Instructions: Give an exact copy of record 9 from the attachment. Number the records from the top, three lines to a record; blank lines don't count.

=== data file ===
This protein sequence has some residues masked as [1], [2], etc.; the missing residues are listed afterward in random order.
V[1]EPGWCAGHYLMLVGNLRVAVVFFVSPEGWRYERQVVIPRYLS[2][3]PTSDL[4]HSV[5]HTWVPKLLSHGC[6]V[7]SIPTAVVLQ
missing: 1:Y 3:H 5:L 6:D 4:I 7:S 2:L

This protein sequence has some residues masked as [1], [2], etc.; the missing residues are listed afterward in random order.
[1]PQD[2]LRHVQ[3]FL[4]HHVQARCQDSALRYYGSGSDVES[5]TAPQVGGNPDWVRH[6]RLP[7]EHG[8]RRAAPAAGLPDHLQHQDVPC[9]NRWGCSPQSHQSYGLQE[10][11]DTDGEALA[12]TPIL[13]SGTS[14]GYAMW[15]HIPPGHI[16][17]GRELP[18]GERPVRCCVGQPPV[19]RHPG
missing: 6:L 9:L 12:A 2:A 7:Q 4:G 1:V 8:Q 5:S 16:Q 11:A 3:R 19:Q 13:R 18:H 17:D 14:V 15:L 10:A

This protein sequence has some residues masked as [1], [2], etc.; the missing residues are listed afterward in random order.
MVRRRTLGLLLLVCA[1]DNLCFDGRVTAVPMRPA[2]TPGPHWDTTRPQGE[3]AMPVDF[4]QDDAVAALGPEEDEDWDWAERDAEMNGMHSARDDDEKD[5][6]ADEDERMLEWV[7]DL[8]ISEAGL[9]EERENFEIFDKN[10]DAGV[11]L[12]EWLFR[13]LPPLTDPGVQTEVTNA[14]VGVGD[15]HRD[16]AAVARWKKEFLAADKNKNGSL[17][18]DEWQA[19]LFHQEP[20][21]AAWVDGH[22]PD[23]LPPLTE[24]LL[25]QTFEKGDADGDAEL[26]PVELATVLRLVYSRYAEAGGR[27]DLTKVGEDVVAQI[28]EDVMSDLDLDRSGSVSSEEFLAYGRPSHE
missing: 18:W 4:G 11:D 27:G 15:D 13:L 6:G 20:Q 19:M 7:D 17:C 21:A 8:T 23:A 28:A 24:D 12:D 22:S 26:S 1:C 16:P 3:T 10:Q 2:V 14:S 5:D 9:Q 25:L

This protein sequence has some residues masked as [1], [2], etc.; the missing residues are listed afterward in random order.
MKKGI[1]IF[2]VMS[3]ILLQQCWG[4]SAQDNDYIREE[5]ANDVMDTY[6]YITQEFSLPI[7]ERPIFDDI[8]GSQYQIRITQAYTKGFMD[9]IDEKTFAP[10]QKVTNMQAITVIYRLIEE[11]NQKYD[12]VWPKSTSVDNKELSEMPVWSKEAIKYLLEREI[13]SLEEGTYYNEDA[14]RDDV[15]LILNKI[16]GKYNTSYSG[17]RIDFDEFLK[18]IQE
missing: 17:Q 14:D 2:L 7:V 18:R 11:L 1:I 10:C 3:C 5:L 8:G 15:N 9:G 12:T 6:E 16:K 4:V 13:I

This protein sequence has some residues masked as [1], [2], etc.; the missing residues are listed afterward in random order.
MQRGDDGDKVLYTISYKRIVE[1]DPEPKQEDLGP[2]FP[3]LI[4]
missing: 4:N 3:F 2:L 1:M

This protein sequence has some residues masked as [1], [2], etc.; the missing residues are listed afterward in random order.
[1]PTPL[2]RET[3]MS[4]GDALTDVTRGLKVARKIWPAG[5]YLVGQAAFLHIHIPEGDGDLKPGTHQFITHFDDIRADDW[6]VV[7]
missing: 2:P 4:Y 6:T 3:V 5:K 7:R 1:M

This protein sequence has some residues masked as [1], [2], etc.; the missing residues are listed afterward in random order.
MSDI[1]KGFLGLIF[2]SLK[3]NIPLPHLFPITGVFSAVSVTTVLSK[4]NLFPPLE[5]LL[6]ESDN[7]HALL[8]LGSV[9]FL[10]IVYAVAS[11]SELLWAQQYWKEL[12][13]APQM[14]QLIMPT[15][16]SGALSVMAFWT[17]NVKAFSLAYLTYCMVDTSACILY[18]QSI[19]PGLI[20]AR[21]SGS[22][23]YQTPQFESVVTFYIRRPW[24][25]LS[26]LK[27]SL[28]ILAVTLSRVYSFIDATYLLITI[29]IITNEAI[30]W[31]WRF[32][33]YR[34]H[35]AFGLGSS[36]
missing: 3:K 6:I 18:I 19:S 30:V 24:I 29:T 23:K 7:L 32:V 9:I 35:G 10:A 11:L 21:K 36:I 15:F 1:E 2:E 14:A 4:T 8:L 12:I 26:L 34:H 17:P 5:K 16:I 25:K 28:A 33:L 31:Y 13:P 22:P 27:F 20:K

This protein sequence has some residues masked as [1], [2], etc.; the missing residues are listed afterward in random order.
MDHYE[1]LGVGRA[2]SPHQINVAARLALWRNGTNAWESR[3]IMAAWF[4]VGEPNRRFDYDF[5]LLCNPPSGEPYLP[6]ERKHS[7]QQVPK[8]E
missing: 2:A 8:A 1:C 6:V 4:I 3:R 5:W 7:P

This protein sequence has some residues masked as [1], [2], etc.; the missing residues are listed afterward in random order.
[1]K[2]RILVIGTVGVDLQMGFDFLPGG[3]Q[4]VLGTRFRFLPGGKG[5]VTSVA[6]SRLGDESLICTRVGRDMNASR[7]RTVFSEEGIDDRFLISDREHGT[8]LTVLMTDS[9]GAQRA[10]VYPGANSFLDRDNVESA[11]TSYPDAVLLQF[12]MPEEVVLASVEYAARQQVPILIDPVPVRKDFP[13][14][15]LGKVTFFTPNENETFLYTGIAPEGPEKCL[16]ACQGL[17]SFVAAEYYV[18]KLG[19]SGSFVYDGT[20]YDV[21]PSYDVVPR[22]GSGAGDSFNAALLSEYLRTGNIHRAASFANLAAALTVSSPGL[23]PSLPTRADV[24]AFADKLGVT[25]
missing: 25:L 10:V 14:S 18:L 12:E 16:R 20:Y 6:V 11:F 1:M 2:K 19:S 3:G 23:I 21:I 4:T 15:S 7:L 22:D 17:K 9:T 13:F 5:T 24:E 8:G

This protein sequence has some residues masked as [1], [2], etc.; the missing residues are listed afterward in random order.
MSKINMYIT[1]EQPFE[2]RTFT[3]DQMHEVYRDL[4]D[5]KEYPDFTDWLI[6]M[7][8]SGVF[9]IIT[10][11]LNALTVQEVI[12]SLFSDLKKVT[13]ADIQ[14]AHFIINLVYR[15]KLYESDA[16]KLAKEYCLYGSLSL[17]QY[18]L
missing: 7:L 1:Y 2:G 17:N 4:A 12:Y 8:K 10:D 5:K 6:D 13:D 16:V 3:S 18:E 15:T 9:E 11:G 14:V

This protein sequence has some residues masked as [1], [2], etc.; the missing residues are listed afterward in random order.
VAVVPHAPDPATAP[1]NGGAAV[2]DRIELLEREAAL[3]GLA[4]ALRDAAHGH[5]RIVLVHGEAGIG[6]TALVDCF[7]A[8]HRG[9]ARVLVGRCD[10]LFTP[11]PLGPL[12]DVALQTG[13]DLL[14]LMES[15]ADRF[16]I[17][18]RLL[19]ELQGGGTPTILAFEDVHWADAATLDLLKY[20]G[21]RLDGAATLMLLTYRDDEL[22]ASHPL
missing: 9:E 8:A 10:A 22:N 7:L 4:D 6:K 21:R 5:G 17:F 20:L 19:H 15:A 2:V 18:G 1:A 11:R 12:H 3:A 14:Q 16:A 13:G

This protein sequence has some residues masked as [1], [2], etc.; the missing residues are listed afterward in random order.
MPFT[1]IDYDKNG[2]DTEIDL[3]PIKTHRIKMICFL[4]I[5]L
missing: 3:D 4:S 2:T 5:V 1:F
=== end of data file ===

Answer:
This protein sequence has some residues masked as [1], [2], etc.; the missing residues are listed afterward in random order.
[1]K[2]RILVIGTVGVDLQMGFDFLPGG[3]Q[4]VLGTRFRFLPGGKG[5]VTSVA[6]SRLGDESLICTRVGRDMNASR[7]RTVFSEEGIDDRFLISDREHGT[8]LTVLMTDS[9]GAQRA[10]VYPGANSFLDRDNVESA[11]TSYPDAVLLQF[12]MPEEVVLASVEYAARQQVPILIDPVPVRKDFP[13][14][15]LGKVTFFTPNENETFLYTGIAPEGPEKCL[16]ACQGL[17]SFVAAEYYV[18]KLG[19]SGSFVYDGT[20]YDV[21]PSYDVVPR[22]GSGAGDSFNAALLSEYLRTGNIHRAASFANLAAALTVSSPGL[23]PSLPTRADV[24]AFADKLGVT[25]
missing: 25:L 10:V 14:S 18:L 12:E 16:R 20:Y 6:V 11:F 1:M 2:K 19:S 3:G 23:I 21:I 4:T 15:S 7:L 22:D 17:K 9:T 13:F 5:T 24:E 8:G